Systemic barriers to a future transformation of the building industry from a buyer controlled to a seller driven industry: an analysis of key systemic variables in the building industry, such as ‘procurement model’, ‘buyer perception’, ‘production mod’, and ‘leadership and management’, principally in a Danish development context and seen from the perspective of the architect.
Kristensen, Erik Kaergaard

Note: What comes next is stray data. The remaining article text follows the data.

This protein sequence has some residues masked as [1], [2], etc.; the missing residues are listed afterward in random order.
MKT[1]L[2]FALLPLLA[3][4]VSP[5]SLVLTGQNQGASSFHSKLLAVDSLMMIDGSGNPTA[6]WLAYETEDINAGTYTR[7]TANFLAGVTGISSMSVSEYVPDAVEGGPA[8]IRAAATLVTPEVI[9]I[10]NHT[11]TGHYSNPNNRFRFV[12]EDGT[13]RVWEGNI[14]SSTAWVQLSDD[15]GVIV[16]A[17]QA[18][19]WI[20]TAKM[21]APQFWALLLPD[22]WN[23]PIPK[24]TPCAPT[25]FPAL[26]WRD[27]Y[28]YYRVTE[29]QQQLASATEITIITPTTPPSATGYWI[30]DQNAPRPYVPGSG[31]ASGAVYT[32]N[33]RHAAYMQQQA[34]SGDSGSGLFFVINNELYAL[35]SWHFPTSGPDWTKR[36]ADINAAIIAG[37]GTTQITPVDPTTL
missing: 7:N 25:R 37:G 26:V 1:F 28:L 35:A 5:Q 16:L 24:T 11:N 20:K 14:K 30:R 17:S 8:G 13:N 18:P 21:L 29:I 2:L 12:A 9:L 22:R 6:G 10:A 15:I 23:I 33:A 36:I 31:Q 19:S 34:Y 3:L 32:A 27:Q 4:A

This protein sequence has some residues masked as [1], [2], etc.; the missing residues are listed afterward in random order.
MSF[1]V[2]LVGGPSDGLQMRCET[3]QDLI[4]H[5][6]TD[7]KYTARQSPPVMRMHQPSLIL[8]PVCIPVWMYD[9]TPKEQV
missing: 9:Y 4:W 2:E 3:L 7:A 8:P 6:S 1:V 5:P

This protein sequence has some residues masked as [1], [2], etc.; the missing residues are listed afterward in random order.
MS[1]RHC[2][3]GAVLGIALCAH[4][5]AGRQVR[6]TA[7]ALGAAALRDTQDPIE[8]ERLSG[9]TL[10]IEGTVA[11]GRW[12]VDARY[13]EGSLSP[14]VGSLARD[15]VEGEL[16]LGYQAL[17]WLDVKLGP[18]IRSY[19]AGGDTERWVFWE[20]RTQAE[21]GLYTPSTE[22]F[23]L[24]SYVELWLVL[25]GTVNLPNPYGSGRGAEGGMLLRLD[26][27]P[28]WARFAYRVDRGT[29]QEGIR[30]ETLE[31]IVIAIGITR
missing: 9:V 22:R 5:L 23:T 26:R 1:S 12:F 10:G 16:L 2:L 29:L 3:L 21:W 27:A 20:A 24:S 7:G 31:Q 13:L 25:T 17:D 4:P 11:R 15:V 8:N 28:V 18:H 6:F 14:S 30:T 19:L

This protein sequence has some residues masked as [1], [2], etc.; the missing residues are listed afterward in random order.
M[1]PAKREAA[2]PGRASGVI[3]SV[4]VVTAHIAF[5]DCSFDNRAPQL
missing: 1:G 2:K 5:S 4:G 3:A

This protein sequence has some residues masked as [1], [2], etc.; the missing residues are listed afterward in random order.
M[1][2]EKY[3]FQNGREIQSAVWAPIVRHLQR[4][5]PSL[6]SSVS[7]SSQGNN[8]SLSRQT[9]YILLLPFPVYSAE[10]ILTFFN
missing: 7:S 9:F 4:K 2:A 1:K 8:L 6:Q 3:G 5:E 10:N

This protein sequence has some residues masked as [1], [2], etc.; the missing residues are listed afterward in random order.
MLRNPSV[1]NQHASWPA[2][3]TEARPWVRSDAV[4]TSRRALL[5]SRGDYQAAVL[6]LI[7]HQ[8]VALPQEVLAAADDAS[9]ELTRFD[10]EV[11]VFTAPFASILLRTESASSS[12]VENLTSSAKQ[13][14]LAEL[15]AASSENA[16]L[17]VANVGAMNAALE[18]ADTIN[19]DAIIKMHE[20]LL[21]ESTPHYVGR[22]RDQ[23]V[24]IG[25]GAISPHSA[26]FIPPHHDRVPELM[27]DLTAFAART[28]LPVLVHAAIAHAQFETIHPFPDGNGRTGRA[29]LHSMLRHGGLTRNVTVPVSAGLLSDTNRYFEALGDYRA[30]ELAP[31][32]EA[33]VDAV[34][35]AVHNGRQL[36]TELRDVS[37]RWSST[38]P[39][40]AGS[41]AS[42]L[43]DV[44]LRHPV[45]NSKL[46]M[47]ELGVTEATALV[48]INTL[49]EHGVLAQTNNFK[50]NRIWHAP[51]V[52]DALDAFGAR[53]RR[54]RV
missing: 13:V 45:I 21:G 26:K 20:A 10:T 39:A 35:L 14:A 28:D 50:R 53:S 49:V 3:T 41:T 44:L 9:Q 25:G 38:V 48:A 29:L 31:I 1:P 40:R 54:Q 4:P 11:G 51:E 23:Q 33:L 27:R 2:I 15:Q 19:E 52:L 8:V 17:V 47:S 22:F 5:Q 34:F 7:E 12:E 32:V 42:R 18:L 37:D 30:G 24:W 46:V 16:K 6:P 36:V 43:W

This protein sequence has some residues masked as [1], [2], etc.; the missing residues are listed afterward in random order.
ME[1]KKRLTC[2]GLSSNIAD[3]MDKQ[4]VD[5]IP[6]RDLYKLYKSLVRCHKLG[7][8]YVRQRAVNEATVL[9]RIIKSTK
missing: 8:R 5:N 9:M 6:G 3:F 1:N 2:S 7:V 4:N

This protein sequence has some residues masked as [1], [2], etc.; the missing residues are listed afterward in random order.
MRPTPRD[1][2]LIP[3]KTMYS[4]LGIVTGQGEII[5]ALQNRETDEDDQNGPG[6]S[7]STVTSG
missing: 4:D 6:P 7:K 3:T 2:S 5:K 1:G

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It has always been a ‘mystery’, why the Danish building industry stagnated after the industrial breakthrough, and never was able to adapt the industrial production, business culture, buyer perception, and leadership and management, used in nearly all other Danish industries. This study offers a new approach to understanding the problem - by analysing systemic barriers to the industry’s transformation to a seller driven industry, in the context of a widespread neglect of the need for industrialisation (a problem addressed by relatively little literature) with the building remaining a manual, craft based industry, based on the old building process and its associated business model. Industrialisation has instead taken place in the building materials industry, which in a Danish context is a separate and highly industrialised industry. To analyse the barriers for transformation in the building industry a multidimensional approach is applied: First the building industry and modern industries are compared. Two archetype models are created using the above mentioned variables; one model for the building industry and its “Buyer Controlled Procurement Model” and one for modern industries and their “Seller Driven Marketing Model” with interrelated production and sale, enabling them to sell to unknown customers. Next the statistical productivity trends and other secondary data are examined to analyse, if the Seller Driven Marketing Model is performing better. Finally a Delphi Panel Consultation is conducted to discuss future development scenarios. Michel Foucault’s principles of historical analysis and his ‘episteme’ concept are used to analyse the outcome of the Delphi Panel Consultation.